“Mommy, why do flowers have to die?”
I was a bit taken aback by such a big question coming from such a little person. But then again, he’s been surprising me since he was born.
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Bonaventure is called a graveyard, a town of the dead, but the few graves are powerless in such a depth of life. The rippling of living waters, the song of birds, the joyous confidence of flowers, the calm, undisturbable grandeur of the oaks, mark this place of graves as one of the Lord’s most favored abodes of life and light. –John Muir, Camping Among the Tombs
As of late, I find myself deep within the trappings of my own mind again. Considerations of times past, and the way forward, flash in scenes various as I mull over the meaning and the beat of my life. And most times? I find myself in my mental eye in Bonaventure, wandering its near-endless avenues. In dreams, too, she calls to me with her many residents paying me a visit here and there. It seems I can never quite escape her, as even in sleep, Bonaventure finds me in dreams.
I first came to Bonaventure at the end of March last year, though I had been drawn to her for some time. In fact, an entire trip had been planned months prior just for the pilgrimage of reaching Savannah and Bonaventure’s gates. When planning then, I knew in a vague way that it would be a life-changing experience. As with most of life’s lessons, just how life-changing this visit would be could only be revealed later.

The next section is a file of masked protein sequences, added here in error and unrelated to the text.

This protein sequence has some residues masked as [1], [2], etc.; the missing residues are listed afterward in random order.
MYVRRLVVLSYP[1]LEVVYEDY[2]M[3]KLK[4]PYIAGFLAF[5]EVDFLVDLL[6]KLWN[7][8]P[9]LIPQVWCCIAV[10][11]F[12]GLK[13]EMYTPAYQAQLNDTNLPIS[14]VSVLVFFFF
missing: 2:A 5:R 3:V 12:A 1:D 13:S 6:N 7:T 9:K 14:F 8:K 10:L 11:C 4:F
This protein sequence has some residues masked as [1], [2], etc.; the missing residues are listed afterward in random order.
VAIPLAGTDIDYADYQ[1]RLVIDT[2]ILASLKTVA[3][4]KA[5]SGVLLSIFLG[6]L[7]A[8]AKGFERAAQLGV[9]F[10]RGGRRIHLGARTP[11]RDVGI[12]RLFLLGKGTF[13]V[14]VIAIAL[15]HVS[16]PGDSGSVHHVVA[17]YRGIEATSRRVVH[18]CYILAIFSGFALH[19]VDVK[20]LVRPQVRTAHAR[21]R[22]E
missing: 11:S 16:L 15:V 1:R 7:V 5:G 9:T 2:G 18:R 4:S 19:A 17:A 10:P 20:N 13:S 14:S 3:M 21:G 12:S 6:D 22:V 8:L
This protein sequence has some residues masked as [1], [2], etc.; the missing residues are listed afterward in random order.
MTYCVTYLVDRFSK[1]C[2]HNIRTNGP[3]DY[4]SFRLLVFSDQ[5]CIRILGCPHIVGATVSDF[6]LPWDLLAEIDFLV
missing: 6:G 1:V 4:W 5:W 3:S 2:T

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For where God built a church, there the Devil would also build a chapel.–Martin Luther
I must confess that as of late, I have been more the meditative soul than the dreamer. This has been due in part to a two week long battle with the flu, the resulting medications of which continually knocked me into dreamless and fitful slumber instead of my normal nightly wanderings. What dreams have come between have also been, frankly, too personal to share.
After what has seemed like forever, my brain has returned to its routine and my midnight mental conjurings are beginning to return again. The first dream since my febrile fight (during which I somehow managed to successfully write 3 lengthy posts about mourning!) came to me in the dark delirium of a Friday night, and boy it felt good to be back!
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I cannot say, and I will not say–James Whitcomb Riley, Away